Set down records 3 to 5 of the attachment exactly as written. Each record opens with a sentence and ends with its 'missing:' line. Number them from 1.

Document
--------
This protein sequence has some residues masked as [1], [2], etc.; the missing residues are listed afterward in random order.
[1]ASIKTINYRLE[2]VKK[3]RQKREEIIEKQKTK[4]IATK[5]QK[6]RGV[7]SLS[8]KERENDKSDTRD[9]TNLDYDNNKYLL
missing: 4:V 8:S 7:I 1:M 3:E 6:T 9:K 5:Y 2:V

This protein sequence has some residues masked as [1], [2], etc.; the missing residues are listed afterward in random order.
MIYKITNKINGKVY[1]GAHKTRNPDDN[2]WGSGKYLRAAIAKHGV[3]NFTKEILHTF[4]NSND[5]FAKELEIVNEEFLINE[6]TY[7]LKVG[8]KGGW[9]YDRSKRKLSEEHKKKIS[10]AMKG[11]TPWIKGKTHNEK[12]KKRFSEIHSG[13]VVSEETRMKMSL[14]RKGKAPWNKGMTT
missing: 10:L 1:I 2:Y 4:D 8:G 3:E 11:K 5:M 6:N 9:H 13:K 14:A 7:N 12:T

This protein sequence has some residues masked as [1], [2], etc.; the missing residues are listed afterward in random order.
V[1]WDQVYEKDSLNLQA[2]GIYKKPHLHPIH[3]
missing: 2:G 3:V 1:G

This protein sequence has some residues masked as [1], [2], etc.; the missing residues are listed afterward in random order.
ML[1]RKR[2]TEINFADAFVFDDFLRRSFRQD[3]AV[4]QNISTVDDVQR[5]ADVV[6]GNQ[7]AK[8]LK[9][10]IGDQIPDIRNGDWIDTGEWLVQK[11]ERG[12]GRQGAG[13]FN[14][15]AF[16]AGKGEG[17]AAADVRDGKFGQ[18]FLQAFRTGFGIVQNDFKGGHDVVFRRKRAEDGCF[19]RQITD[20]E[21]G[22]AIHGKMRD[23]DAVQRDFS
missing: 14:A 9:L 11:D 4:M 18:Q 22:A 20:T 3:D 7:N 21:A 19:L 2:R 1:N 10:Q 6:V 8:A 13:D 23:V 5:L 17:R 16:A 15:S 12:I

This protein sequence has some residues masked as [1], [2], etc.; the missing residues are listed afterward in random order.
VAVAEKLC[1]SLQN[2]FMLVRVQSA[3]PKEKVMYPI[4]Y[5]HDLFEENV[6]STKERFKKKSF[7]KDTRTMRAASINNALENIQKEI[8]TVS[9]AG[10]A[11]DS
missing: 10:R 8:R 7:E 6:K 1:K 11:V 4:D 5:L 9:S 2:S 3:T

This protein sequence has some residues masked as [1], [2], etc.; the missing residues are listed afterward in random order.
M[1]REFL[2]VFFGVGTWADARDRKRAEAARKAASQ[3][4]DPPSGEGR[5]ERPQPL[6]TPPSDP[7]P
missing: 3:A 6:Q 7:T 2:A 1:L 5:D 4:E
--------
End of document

This protein sequence has some residues masked as [1], [2], etc.; the missing residues are listed afterward in random order.
V[1]WDQVYEKDSLNLQA[2]GIYKKPHLHPIH[3]
missing: 2:G 3:V 1:G

This protein sequence has some residues masked as [1], [2], etc.; the missing residues are listed afterward in random order.
ML[1]RKR[2]TEINFADAFVFDDFLRRSFRQD[3]AV[4]QNISTVDDVQR[5]ADVV[6]GNQ[7]AK[8]LK[9][10]IGDQIPDIRNGDWIDTGEWLVQK[11]ERG[12]GRQGAG[13]FN[14][15]AF[16]AGKGEG[17]AAADVRDGKFGQ[18]FLQAFRTGFGIVQNDFKGGHDVVFRRKRAEDGCF[19]RQITD[20]E[21]G[22]AIHGKMRD[23]DAVQRDFS
missing: 14:A 9:L 11:D 4:M 18:Q 22:A 20:T 3:D 7:N 21:A 19:L 2:R 1:N 10:Q 6:V 8:A 13:D 23:V 5:L 17:R 16:A 15:S 12:I

This protein sequence has some residues masked as [1], [2], etc.; the missing residues are listed afterward in random order.
VAVAEKLC[1]SLQN[2]FMLVRVQSA[3]PKEKVMYPI[4]Y[5]HDLFEENV[6]STKERFKKKSF[7]KDTRTMRAASINNALENIQKEI[8]TVS[9]AG[10]A[11]DS
missing: 10:R 8:R 7:E 6:K 1:K 11:V 4:D 5:L 9:S 2:S 3:T